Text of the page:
However, we shouldn’t read too much into month-on-month data at this stage – statisticians face enormous difficulties in measuring activity during this worldwide pandemic. For example, the Bureau of Labour Statistics – which publishes the US jobs report – has recognised that recent months’ surveys have overstated the fall in unemployment. Moreover, June’s jobless rate remains well above the peak registered during the Great Recession at 10.0% in October 2009.

In addition, month-on-month (MoM) changes can be rather meaningless at turning points. As illustrated in the left-hand chart, US manufacturing production has bounced sharply MoM. However, the right-hand chart shows just how far below previous output levels we remain. PMI surveys can also be somewhat misleading. Companies are simply asked if activity levels are higher, the same or lower than the previous month – when factories were closed the month before, even modest output would mark an improvement and skew the survey results higher.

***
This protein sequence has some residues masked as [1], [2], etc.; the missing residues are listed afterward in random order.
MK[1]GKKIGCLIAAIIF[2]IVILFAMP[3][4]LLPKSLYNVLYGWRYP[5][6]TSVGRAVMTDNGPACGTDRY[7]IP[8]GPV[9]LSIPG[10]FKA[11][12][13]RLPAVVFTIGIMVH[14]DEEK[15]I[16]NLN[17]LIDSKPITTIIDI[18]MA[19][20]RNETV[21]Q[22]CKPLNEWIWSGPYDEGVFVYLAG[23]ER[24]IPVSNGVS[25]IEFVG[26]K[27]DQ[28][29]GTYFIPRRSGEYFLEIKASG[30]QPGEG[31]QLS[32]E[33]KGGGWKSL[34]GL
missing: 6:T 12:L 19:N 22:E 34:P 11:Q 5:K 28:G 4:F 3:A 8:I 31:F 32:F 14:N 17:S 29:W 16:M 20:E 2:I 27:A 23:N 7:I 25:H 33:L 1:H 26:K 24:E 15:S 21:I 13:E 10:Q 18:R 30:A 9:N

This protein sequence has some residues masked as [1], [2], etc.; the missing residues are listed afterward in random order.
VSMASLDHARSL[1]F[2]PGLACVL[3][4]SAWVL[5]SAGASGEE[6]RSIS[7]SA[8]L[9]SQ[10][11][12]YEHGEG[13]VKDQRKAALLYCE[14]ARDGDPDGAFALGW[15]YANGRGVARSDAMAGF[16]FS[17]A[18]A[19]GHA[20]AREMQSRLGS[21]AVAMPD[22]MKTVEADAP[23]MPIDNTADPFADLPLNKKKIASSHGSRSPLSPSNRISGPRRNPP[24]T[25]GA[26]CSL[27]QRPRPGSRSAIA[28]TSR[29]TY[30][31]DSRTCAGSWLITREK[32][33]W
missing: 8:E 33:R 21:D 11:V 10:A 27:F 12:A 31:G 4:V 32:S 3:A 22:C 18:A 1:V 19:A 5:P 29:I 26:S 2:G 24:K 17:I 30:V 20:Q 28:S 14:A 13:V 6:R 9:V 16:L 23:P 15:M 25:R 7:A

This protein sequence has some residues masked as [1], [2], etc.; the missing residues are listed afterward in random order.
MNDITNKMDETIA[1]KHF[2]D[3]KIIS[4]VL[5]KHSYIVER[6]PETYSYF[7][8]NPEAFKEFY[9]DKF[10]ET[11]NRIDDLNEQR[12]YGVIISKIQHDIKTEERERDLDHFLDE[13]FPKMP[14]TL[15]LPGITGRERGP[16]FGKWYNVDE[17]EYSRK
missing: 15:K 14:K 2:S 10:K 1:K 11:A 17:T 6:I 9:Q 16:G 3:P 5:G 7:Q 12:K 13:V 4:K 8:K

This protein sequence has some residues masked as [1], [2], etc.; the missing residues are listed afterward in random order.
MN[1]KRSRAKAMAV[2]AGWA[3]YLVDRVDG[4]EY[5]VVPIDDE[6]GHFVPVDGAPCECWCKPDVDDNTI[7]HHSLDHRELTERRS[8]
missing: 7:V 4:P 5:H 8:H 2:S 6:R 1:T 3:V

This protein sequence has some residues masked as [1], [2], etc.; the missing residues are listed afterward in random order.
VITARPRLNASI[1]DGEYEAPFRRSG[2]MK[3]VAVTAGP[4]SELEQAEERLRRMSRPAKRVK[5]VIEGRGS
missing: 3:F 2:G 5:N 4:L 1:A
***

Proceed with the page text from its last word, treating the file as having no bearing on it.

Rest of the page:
Turning now to the ECB, the latest meeting saw policy-makers increase the size of the Pandemic Emergency Purchase Programme (PEPP) from €750bn to €1,350bn. However, the key passage in the minutes was a discussion about the “proportionality” of the PEPP. This was significant because one of the charges laid by German Constitutional Court at the ECB’s door was that they did not appear to have taken the proportionality of their measures into account. By including this analysis in the minutes which are publicly available, the ECB is enabling the German government and the Bundesbank to go back to the court with reassurance that their demands have been met.